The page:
Whether you plan on upgrading your system with some new hardware or build a new system from scratch, the parts that your system will have will finally depend on the motherboard.
The motherboard can basically be considered as the foundation for your system, which will determine all the other parts and hardware that you can fit into it.
There are tons of different motherboards out there in the market to buy, making it harder for one to choose the right one. Each is having a diverse price range and features to offer, it is highly essential to keep certain factors in mind while deciding to choose a laptop.
The size or the form factor
The form factor refers to the size of the actual motherboard. Motherboards come in all sizes depending on your needs. It is necessary to determine where you wish to place your system before choosing the motherboard. The availability of different board sizes gives you the freedom to choose a size that will actually fit into your environment.
If you have plenty of room available you can opt for a tower case with a full-size motherboard or if you have small space available then go for a smaller case with a smaller motherboard size.
The form factor not only decides the size of the motherboard but also determines the number and size of the components that can be supported by it. Generally speaking, the larger the size of the motherboard, the more components it can hold.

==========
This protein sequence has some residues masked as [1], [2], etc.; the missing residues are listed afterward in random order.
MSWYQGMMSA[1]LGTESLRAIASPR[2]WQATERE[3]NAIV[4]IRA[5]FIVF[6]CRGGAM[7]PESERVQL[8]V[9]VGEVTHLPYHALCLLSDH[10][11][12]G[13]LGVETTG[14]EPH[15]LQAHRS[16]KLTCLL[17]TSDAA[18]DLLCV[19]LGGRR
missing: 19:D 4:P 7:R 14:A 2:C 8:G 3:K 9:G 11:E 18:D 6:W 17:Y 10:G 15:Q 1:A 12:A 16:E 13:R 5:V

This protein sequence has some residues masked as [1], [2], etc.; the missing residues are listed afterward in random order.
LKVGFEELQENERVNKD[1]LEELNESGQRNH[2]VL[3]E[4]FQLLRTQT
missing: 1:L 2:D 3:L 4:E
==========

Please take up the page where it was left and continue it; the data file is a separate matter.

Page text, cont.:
As of now, there are 5 available sizes with the mentioned three used by most for building home systems:
Standard ATX or ATX
ATX stands for Advanced Technology extended, and the ATX is the standard motherboard size offering the most space out of other form factors. With a dimension of 12 × 13 inches, the ATX size allows you to install the most number of components with bigger build sizes.
The Micro ATX is an evolved version of the standard ATX measuring 9.6 × 9.6 inches. Since the measurements are different, the mounting holes are also different from that of the standard ATX form factor. If you want to do a micro ATX build for Ryzen 9 3900x or similar processors then you should check out my recommendations here.
Though the Micro ATX is smaller in size, it will fit right in with most ATX cases.
With the reduced size, the micro ATX also offers fewer expansion slots compared to a standard ATX board. This size is generally used for desktop computers with a medium-size build and capable of supporting both AMD and Intel processors.